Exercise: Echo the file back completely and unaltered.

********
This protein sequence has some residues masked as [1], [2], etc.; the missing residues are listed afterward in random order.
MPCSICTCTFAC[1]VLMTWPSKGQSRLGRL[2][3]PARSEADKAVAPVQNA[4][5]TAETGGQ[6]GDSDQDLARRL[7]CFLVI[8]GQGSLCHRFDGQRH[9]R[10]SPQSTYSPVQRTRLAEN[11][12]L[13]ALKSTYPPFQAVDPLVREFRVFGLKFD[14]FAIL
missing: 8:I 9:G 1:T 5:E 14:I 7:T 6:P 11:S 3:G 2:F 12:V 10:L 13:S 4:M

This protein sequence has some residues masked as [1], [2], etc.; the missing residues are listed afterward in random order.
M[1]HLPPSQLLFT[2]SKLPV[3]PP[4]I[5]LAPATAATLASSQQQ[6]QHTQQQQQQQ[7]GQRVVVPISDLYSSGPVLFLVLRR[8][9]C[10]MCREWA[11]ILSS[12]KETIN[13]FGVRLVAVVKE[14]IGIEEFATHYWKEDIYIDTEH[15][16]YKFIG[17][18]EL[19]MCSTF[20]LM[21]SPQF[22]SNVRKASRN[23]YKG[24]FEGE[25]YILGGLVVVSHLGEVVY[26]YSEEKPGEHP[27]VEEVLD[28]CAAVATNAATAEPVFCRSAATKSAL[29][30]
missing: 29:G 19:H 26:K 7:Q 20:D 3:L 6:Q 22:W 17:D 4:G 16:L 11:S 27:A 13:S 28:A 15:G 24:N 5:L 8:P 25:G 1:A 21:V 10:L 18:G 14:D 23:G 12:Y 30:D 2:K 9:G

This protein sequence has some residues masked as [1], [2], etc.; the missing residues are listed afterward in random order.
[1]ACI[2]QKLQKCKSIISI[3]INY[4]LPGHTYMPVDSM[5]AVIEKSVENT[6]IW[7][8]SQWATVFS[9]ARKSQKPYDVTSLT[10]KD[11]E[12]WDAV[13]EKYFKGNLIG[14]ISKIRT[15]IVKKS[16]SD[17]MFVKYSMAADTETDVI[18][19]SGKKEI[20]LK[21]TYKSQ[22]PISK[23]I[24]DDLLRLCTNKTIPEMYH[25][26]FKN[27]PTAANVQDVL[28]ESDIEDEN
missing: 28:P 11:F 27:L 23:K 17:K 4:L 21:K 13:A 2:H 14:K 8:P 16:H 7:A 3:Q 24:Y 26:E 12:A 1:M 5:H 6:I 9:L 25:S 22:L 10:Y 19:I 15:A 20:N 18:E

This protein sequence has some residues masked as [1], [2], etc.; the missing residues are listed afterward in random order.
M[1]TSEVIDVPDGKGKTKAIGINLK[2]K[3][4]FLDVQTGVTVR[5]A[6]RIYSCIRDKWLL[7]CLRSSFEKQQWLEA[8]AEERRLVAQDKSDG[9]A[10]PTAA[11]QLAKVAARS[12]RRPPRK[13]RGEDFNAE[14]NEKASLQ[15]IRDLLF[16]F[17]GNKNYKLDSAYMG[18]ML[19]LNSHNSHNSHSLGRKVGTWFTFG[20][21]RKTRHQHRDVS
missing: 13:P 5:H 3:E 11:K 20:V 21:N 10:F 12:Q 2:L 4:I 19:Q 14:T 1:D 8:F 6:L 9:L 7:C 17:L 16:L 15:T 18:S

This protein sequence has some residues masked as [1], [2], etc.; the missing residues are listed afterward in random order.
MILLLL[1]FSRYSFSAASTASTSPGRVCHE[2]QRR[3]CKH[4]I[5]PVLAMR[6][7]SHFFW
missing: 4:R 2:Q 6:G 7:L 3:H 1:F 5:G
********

This protein sequence has some residues masked as [1], [2], etc.; the missing residues are listed afterward in random order.
MPCSICTCTFAC[1]VLMTWPSKGQSRLGRL[2][3]PARSEADKAVAPVQNA[4][5]TAETGGQ[6]GDSDQDLARRL[7]CFLVI[8]GQGSLCHRFDGQRH[9]R[10]SPQSTYSPVQRTRLAEN[11][12]L[13]ALKSTYPPFQAVDPLVREFRVFGLKFD[14]FAIL
missing: 8:I 9:G 1:T 5:E 14:I 7:T 6:P 11:S 3:G 2:F 12:V 10:L 13:S 4:M

This protein sequence has some residues masked as [1], [2], etc.; the missing residues are listed afterward in random order.
M[1]HLPPSQLLFT[2]SKLPV[3]PP[4]I[5]LAPATAATLASSQQQ[6]QHTQQQQQQQ[7]GQRVVVPISDLYSSGPVLFLVLRR[8][9]C[10]MCREWA[11]ILSS[12]KETIN[13]FGVRLVAVVKE[14]IGIEEFATHYWKEDIYIDTEH[15][16]YKFIG[17][18]EL[19]MCSTF[20]LM[21]SPQF[22]SNVRKASRN[23]YKG[24]FEGE[25]YILGGLVVVSHLGEVVY[26]YSEEKPGEHP[27]VEEVLD[28]CAAVATNAATAEPVFCRSAATKSAL[29][30]
missing: 29:G 19:H 26:K 7:Q 20:D 3:L 6:Q 22:W 17:D 4:G 16:L 11:S 27:A 13:S 28:A 15:G 24:N 5:L 8:P 25:G 1:A 21:V 10:L 18:G 14:D 23:G 12:Y 30:D 2:K 9:G

This protein sequence has some residues masked as [1], [2], etc.; the missing residues are listed afterward in random order.
[1]ACI[2]QKLQKCKSIISI[3]INY[4]LPGHTYMPVDSM[5]AVIEKSVENT[6]IW[7][8]SQWATVFS[9]ARKSQKPYDVTSLT[10]KD[11]E[12]WDAV[13]EKYFKGNLIG[14]ISKIRT[15]IVKKS[16]SD[17]MFVKYSMAADTETDVI[18][19]SGKKEI[20]LK[21]TYKSQ[22]PISK[23]I[24]DDLLRLCTNKTIPEMYH[25][26]FKN[27]PTAANVQDVL[28]ESDIEDEN
missing: 28:P 11:F 27:L 23:K 17:K 4:L 21:K 13:A 2:H 14:K 8:P 16:H 7:A 3:Q 24:Y 26:E 12:A 1:M 5:H 6:I 9:L 25:S 22:L 10:Y 19:I 15:A 20:N 18:E

This protein sequence has some residues masked as [1], [2], etc.; the missing residues are listed afterward in random order.
M[1]TSEVIDVPDGKGKTKAIGINLK[2]K[3][4]FLDVQTGVTVR[5]A[6]RIYSCIRDKWLL[7]CLRSSFEKQQWLEA[8]AEERRLVAQDKSDG[9]A[10]PTAA[11]QLAKVAARS[12]RRPPRK[13]RGEDFNAE[14]NEKASLQ[15]IRDLLF[16]F[17]GNKNYKLDSAYMG[18]ML[19]LNSHNSHNSHSLGRKVGTWFTFG[20][21]RKTRHQHRDVS
missing: 13:P 5:H 3:E 11:K 20:V 21:N 10:F 12:Q 2:L 4:I 19:Q 14:T 1:D 8:F 6:L 9:L 7:C 17:L 16:L 15:T 18:S

This protein sequence has some residues masked as [1], [2], etc.; the missing residues are listed afterward in random order.
MILLLL[1]FSRYSFSAASTASTSPGRVCHE[2]QRR[3]CKH[4]I[5]PVLAMR[6][7]SHFFW
missing: 4:R 2:Q 6:G 7:L 3:H 1:F 5:G